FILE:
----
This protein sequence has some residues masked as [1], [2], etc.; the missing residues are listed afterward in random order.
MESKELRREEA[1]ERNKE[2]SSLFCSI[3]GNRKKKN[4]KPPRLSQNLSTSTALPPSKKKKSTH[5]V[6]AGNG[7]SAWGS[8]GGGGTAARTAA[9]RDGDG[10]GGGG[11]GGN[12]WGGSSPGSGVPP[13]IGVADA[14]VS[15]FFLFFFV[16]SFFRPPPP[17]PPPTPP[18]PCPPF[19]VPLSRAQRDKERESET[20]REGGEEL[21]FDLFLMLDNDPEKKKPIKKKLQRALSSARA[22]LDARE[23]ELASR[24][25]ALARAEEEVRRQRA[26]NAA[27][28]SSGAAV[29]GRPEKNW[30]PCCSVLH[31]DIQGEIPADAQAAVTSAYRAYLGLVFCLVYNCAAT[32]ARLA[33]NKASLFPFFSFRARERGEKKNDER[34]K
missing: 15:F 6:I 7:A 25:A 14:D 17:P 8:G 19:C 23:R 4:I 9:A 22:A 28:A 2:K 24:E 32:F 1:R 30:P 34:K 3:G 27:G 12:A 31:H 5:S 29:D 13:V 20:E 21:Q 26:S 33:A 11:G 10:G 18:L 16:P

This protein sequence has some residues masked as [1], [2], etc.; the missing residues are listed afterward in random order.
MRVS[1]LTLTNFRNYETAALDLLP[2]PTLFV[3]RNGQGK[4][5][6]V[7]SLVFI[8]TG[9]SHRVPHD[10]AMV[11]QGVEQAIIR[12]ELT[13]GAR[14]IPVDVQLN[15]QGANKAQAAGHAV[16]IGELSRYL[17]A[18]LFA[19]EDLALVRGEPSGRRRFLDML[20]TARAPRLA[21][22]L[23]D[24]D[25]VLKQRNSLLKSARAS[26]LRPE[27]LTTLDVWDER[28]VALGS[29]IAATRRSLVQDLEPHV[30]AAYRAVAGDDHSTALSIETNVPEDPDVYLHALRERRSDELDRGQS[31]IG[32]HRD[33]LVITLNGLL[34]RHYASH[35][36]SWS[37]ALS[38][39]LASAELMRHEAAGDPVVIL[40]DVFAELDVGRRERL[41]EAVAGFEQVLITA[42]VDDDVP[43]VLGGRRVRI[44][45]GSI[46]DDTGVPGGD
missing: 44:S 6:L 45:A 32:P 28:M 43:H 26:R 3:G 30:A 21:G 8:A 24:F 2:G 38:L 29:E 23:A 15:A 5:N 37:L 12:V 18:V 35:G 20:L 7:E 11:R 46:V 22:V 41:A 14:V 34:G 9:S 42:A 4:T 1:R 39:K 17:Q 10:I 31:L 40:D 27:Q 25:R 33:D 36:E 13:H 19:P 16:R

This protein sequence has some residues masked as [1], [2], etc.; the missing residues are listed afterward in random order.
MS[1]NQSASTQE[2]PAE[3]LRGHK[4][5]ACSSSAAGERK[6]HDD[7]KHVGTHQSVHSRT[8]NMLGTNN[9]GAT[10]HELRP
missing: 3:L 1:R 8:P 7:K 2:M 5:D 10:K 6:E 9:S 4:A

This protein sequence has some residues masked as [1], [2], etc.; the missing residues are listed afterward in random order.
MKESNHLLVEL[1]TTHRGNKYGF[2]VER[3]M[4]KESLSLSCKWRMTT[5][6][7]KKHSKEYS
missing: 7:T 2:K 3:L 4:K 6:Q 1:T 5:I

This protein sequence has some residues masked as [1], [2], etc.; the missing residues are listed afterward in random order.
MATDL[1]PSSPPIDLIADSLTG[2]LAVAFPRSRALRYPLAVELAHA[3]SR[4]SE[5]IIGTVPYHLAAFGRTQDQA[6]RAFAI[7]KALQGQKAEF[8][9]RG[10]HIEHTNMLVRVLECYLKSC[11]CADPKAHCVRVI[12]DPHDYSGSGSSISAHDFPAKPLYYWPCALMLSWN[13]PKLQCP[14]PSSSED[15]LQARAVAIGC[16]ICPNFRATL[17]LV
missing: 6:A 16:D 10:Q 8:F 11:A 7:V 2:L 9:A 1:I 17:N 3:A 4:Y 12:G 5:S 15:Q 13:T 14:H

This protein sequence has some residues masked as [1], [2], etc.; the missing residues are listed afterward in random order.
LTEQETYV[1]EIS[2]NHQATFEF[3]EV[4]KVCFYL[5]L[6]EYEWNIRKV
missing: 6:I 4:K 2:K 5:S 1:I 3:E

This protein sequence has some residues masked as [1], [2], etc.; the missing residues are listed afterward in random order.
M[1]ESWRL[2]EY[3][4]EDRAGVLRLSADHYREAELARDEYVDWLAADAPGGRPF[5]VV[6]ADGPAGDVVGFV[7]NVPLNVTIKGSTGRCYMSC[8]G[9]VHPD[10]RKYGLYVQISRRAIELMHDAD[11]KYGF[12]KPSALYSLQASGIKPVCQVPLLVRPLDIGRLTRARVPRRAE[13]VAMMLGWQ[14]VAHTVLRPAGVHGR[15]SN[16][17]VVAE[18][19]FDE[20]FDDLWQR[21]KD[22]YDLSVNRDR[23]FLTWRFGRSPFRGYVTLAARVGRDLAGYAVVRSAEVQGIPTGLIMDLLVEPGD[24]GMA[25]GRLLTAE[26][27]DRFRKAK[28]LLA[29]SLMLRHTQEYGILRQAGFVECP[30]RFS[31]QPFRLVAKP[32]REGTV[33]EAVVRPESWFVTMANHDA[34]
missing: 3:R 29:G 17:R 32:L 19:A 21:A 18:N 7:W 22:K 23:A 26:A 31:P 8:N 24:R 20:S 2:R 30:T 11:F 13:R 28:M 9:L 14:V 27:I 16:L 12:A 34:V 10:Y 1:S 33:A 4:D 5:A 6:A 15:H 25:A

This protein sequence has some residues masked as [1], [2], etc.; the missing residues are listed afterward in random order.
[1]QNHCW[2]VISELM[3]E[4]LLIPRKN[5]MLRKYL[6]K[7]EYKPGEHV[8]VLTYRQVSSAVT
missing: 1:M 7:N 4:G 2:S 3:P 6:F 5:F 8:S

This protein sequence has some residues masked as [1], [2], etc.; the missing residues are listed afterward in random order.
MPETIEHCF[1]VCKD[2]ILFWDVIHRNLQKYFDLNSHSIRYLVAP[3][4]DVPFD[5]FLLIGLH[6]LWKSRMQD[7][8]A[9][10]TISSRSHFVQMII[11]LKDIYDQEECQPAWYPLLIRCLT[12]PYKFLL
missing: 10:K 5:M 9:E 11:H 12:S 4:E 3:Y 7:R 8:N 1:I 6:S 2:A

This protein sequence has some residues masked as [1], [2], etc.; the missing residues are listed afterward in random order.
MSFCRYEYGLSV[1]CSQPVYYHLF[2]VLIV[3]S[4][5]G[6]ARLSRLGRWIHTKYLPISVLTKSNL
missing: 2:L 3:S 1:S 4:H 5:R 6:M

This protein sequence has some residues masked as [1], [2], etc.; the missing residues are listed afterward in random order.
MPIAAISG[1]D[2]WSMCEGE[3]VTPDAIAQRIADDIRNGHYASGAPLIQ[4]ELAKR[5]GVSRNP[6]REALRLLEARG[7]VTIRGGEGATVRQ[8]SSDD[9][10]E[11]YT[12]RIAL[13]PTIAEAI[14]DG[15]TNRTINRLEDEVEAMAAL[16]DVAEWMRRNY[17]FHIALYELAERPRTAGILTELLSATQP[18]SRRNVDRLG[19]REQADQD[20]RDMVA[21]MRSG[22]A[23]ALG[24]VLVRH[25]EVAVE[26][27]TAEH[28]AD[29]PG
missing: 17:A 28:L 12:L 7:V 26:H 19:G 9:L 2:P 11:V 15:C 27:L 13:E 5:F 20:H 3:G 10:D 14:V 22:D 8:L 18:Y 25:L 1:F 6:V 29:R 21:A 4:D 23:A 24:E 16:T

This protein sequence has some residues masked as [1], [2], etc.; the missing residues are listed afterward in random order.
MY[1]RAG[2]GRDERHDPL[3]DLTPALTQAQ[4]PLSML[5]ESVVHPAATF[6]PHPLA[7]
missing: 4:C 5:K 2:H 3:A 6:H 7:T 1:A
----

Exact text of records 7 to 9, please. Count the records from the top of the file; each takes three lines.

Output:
This protein sequence has some residues masked as [1], [2], etc.; the missing residues are listed afterward in random order.
M[1]ESWRL[2]EY[3][4]EDRAGVLRLSADHYREAELARDEYVDWLAADAPGGRPF[5]VV[6]ADGPAGDVVGFV[7]NVPLNVTIKGSTGRCYMSC[8]G[9]VHPD[10]RKYGLYVQISRRAIELMHDAD[11]KYGF[12]KPSALYSLQASGIKPVCQVPLLVRPLDIGRLTRARVPRRAE[13]VAMMLGWQ[14]VAHTVLRPAGVHGR[15]SN[16][17]VVAE[18][19]FDE[20]FDDLWQR[21]KD[22]YDLSVNRDR[23]FLTWRFGRSPFRGYVTLAARVGRDLAGYAVVRSAEVQGIPTGLIMDLLVEPGD[24]GMA[25]GRLLTAE[26][27]DRFRKAK[28]LLA[29]SLMLRHTQEYGILRQAGFVECP[30]RFS[31]QPFRLVAKP[32]REGTV[33]EAVVRPESWFVTMANHDA[34]
missing: 3:R 29:G 17:R 32:L 19:A 21:A 18:N 7:W 22:K 23:A 26:A 31:P 8:N 24:R 20:S 2:R 30:T 11:F 13:R 28:M 9:L 14:V 27:I 16:L 12:A 34:V 10:Y 1:S 33:A 4:D 5:A 6:A 15:H 25:A

This protein sequence has some residues masked as [1], [2], etc.; the missing residues are listed afterward in random order.
[1]QNHCW[2]VISELM[3]E[4]LLIPRKN[5]MLRKYL[6]K[7]EYKPGEHV[8]VLTYRQVSSAVT
missing: 1:M 7:N 4:G 2:S 3:P 6:F 5:F 8:S

This protein sequence has some residues masked as [1], [2], etc.; the missing residues are listed afterward in random order.
MPETIEHCF[1]VCKD[2]ILFWDVIHRNLQKYFDLNSHSIRYLVAP[3][4]DVPFD[5]FLLIGLH[6]LWKSRMQD[7][8]A[9][10]TISSRSHFVQMII[11]LKDIYDQEECQPAWYPLLIRCLT[12]PYKFLL
missing: 10:K 5:M 9:E 11:H 12:S 4:E 3:Y 7:R 8:N 1:I 6:S 2:A